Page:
As a rule, I don't suggest you use a general resume for all your job applications, especially if you have more than one type of job you want to apply for. It's best to target your resume each time you send it out so it really fits the job at hand.
Here's a case in point, where Luis has lots of options and wants to know if using a general resume is the way to go.
Will a General Resume Get Me a Good Job?
Dear Job Lounge Friends,
I need to write a resume but I am not sure what field to target because I have various skills. I recently obtained US residency, so this opens more doors than I had available to me before. Basically, I need a good job.
I have a way with speaking with people from all classes, fluent in Spanish and English, have technical experience with safety equipment, construction experience, but my real strengths are in managing people and I have an innate ability with numbers (something I never pursued). Any advice?
I live in the Denver area and I'm 46, very healthy and an extremely hard worker. Enneagram indicates I'm the "achiever." So do I start with a very general resume?
A Target Resume for Each Job Application
by Roberta Rosen, Career Coach
The simple answer is: No, don’t write a general resume. Instead, write a resume that supports the type of work you want to do next. (See A Good Resume Is About Your Future, Not Your Past).
It’s so important when starting a job search to be aware of your strengths. In your question, you did a great job of listing all your strengths. When writing your resume, however, you need only include the strengths that are relevant to the job you are seeking.
That's why, if you were my client, I would ask you: What kind of job would you most enjoy? Which of your strengths would most interest a company needing your talents for that particular job?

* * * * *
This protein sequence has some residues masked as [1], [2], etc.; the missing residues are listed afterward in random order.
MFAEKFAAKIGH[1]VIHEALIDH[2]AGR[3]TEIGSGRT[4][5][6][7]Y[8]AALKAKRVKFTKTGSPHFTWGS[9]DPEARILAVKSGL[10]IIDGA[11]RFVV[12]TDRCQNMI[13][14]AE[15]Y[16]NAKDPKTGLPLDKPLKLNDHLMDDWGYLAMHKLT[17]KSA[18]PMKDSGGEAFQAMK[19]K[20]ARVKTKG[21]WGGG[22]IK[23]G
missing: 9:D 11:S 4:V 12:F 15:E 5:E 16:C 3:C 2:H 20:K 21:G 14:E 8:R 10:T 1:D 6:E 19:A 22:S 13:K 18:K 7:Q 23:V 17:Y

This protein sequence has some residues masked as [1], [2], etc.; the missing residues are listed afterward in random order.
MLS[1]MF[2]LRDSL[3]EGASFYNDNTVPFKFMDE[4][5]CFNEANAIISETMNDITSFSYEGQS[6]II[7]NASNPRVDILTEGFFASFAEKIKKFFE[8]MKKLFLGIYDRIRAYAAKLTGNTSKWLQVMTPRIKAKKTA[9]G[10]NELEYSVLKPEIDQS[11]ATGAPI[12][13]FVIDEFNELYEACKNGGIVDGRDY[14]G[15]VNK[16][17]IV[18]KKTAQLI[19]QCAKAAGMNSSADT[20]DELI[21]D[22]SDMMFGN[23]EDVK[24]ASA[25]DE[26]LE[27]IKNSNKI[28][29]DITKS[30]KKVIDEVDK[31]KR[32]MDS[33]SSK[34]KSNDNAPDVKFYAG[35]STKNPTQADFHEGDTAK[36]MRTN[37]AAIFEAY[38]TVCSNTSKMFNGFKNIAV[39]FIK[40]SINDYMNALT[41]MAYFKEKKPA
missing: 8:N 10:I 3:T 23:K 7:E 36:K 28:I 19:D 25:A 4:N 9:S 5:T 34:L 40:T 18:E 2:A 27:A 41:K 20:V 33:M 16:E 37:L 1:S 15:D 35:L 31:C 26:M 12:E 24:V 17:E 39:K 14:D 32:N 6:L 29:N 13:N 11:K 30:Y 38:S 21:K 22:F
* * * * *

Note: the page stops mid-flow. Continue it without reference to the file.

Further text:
One way to help figure out the answer to the “which strengths” question is to search job postings online to find a job description that interests you.
That job description will give you clues as to what to include on your resume. For example, a job posting for a foreman on a construction site might list these requirements: labor supervision, hands-on construction experience, vendor relations, and bilingual Spanish/English. That would tell you which of your strengths to list on your resume, wouldn't it?
Likewise, if you choose a different job posting, such as teaching math to Spanish speakers, you’ll find quite a different set of requirements, which would indicate a different set of strengths to highlight in your resume for that job.
You need to target your resume for each job application. It may sound like a lot of work, but it’s worth it. Competition in the job market is fierce and your extra effort is bound to pay off!
Roberta Rosen has been the Career Coach on Susan Ireland's team since 2001. She works with job seekers to help them with career change, interview preparation, salary negotiations, and career growth.